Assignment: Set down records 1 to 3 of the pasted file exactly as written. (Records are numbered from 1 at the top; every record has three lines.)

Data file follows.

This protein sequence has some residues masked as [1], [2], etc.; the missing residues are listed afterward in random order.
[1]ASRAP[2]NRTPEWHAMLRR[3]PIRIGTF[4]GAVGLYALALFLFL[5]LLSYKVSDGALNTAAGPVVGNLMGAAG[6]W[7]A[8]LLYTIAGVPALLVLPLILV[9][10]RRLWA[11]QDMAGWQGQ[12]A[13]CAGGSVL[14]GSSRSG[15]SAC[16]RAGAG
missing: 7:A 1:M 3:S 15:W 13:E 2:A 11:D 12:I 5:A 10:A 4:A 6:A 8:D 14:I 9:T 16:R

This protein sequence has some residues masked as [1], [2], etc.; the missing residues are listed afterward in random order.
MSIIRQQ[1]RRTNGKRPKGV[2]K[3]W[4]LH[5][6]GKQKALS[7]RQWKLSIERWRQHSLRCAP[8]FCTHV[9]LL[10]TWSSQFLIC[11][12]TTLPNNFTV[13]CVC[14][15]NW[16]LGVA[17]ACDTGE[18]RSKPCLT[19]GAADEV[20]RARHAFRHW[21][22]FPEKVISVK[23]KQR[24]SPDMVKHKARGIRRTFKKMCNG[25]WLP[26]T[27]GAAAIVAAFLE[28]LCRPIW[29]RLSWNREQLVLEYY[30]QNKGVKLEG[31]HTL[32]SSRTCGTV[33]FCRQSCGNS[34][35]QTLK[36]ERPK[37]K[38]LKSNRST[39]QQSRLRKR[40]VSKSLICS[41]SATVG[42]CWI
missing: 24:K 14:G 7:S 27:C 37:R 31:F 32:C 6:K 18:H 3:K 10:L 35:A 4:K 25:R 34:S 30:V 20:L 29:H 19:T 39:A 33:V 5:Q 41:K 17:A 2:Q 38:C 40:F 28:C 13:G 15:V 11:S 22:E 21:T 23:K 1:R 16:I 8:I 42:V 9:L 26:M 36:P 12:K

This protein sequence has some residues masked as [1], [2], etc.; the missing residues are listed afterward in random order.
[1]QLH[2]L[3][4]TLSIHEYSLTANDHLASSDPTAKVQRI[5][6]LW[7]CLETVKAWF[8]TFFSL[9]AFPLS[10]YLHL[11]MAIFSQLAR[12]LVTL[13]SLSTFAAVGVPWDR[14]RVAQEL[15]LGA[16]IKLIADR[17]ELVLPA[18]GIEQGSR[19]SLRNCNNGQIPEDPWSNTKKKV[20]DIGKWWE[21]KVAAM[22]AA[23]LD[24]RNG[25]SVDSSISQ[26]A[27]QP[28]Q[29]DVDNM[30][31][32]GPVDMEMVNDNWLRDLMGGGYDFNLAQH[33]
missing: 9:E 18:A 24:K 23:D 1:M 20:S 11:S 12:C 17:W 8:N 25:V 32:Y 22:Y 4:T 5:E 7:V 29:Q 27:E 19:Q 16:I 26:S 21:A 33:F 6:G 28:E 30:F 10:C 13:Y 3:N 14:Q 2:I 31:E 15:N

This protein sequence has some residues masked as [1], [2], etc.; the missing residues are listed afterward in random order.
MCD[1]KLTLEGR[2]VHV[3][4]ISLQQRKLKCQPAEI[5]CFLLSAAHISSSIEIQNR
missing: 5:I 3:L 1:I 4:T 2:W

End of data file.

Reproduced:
This protein sequence has some residues masked as [1], [2], etc.; the missing residues are listed afterward in random order.
[1]ASRAP[2]NRTPEWHAMLRR[3]PIRIGTF[4]GAVGLYALALFLFL[5]LLSYKVSDGALNTAAGPVVGNLMGAAG[6]W[7]A[8]LLYTIAGVPALLVLPLILV[9][10]RRLWA[11]QDMAGWQGQ[12]A[13]CAGGSVL[14]GSSRSG[15]SAC[16]RAGAG
missing: 7:A 1:M 3:S 15:W 13:E 2:A 11:D 12:I 5:A 10:A 4:A 6:A 8:D 14:I 9:T 16:R

This protein sequence has some residues masked as [1], [2], etc.; the missing residues are listed afterward in random order.
MSIIRQQ[1]RRTNGKRPKGV[2]K[3]W[4]LH[5][6]GKQKALS[7]RQWKLSIERWRQHSLRCAP[8]FCTHV[9]LL[10]TWSSQFLIC[11][12]TTLPNNFTV[13]CVC[14][15]NW[16]LGVA[17]ACDTGE[18]RSKPCLT[19]GAADEV[20]RARHAFRHW[21][22]FPEKVISVK[23]KQR[24]SPDMVKHKARGIRRTFKKMCNG[25]WLP[26]T[27]GAAAIVAAFLE[28]LCRPIW[29]RLSWNREQLVLEYY[30]QNKGVKLEG[31]HTL[32]SSRTCGTV[33]FCRQSCGNS[34][35]QTLK[36]ERPK[37]K[38]LKSNRST[39]QQSRLRKR[40]VSKSLICS[41]SATVG[42]CWI
missing: 24:K 14:G 7:S 27:C 37:R 31:F 32:C 6:K 18:H 3:K 10:L 35:A 4:K 25:R 34:S 30:V 20:L 29:H 19:T 39:A 33:V 5:Q 41:K 17:A 2:Q 38:C 40:F 28:C 13:G 15:V 11:S 22:E 21:T 23:K 1:R 16:I 8:I 42:V 9:L 26:M 36:P 12:K

This protein sequence has some residues masked as [1], [2], etc.; the missing residues are listed afterward in random order.
[1]QLH[2]L[3][4]TLSIHEYSLTANDHLASSDPTAKVQRI[5][6]LW[7]CLETVKAWF[8]TFFSL[9]AFPLS[10]YLHL[11]MAIFSQLAR[12]LVTL[13]SLSTFAAVGVPWDR[14]RVAQEL[15]LGA[16]IKLIADR[17]ELVLPA[18]GIEQGSR[19]SLRNCNNGQIPEDPWSNTKKKV[20]DIGKWWE[21]KVAAM[22]AA[23]LD[24]RNG[25]SVDSSISQ[26]A[27]QP[28]Q[29]DVDNM[30][31][32]GPVDMEMVNDNWLRDLMGGGYDFNLAQH[33]
missing: 9:E 18:A 24:K 23:D 1:M 20:S 11:S 12:C 17:W 8:N 25:V 32:Y 22:Y 4:T 5:E 7:V 29:Q 27:E 19:Q 16:I 26:S 21:A 33:F 6:G 28:E 30:F 10:C 13:Y 3:N 14:Q 2:I 31:E 15:N